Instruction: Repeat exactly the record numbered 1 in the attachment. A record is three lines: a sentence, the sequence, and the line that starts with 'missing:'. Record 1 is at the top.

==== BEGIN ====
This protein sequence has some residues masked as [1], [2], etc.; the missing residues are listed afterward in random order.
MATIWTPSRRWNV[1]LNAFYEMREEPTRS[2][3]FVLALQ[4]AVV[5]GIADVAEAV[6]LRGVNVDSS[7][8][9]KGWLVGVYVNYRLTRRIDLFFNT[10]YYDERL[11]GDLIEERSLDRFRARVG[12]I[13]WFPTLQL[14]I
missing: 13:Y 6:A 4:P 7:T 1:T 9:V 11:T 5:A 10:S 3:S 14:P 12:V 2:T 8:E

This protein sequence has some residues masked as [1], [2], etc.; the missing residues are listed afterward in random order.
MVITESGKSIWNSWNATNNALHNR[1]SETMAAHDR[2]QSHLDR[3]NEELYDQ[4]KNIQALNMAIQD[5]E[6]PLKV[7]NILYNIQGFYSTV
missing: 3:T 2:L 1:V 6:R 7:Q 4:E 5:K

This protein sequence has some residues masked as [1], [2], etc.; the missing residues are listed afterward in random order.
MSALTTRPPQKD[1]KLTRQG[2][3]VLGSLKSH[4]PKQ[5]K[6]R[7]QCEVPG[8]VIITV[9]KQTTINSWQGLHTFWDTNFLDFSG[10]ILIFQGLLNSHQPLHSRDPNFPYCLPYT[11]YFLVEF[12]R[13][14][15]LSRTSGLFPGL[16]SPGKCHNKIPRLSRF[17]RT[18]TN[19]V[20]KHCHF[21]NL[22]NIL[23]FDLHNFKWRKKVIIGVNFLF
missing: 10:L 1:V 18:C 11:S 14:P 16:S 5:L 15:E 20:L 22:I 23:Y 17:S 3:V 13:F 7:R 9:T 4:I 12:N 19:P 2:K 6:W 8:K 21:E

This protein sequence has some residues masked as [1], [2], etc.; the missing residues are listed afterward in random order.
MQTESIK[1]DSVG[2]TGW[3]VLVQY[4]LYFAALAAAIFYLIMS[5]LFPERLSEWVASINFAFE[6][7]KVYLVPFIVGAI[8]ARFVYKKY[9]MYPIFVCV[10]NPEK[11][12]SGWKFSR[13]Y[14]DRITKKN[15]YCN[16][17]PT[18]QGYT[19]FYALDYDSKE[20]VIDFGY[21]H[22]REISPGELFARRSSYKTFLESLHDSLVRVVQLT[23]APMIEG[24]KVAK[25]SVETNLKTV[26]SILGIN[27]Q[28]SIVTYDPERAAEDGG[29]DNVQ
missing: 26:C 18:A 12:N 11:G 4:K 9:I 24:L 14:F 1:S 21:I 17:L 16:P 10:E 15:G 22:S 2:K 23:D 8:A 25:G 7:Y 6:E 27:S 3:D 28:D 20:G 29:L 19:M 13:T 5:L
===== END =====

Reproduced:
This protein sequence has some residues masked as [1], [2], etc.; the missing residues are listed afterward in random order.
MATIWTPSRRWNV[1]LNAFYEMREEPTRS[2][3]FVLALQ[4]AVV[5]GIADVAEAV[6]LRGVNVDSS[7][8][9]KGWLVGVYVNYRLTRRIDLFFNT[10]YYDERL[11]GDLIEERSLDRFRARVG[12]I[13]WFPTLQL[14]I
missing: 13:Y 6:A 4:P 7:T 1:T 9:V 11:T 5:A 10:S 3:S 14:P 12:V 2:T 8:E